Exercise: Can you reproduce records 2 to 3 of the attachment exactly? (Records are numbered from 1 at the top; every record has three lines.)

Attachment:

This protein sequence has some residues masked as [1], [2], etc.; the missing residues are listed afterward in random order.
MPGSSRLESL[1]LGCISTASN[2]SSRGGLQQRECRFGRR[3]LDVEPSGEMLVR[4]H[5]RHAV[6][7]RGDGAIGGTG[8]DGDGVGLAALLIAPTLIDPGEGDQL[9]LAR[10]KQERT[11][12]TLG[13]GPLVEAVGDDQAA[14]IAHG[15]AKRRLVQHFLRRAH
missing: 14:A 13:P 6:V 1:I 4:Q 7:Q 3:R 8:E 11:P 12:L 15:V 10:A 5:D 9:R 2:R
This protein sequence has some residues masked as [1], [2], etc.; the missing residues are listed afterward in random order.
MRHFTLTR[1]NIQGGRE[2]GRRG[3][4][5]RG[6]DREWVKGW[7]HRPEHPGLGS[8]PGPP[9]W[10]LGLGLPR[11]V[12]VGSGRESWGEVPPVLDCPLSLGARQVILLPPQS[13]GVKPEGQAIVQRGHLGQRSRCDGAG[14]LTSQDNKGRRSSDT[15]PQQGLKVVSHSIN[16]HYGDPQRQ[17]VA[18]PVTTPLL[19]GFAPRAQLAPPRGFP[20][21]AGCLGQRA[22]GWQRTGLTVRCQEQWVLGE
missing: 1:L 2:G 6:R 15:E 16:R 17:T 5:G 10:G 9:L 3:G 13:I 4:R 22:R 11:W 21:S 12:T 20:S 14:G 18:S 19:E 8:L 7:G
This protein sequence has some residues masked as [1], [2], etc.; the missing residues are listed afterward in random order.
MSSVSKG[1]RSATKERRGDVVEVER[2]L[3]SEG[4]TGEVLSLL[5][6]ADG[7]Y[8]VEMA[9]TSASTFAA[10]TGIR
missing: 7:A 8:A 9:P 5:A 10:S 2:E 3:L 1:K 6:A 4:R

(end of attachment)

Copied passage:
This protein sequence has some residues masked as [1], [2], etc.; the missing residues are listed afterward in random order.
MRHFTLTR[1]NIQGGRE[2]GRRG[3][4][5]RG[6]DREWVKGW[7]HRPEHPGLGS[8]PGPP[9]W[10]LGLGLPR[11]V[12]VGSGRESWGEVPPVLDCPLSLGARQVILLPPQS[13]GVKPEGQAIVQRGHLGQRSRCDGAG[14]LTSQDNKGRRSSDT[15]PQQGLKVVSHSIN[16]HYGDPQRQ[17]VA[18]PVTTPLL[19]GFAPRAQLAPPRGFP[20][21]AGCLGQRA[22]GWQRTGLTVRCQEQWVLGE
missing: 1:L 2:G 6:R 15:E 16:R 17:T 5:G 10:G 9:L 3:G 13:I 4:R 22:R 11:W 21:S 12:T 20:S 14:G 18:S 19:E 8:L 7:G
This protein sequence has some residues masked as [1], [2], etc.; the missing residues are listed afterward in random order.
MSSVSKG[1]RSATKERRGDVVEVER[2]L[3]SEG[4]TGEVLSLL[5][6]ADG[7]Y[8]VEMA[9]TSASTFAA[10]TGIR
missing: 7:A 8:A 9:P 5:A 10:S 2:E 3:L 1:K 6:A 4:R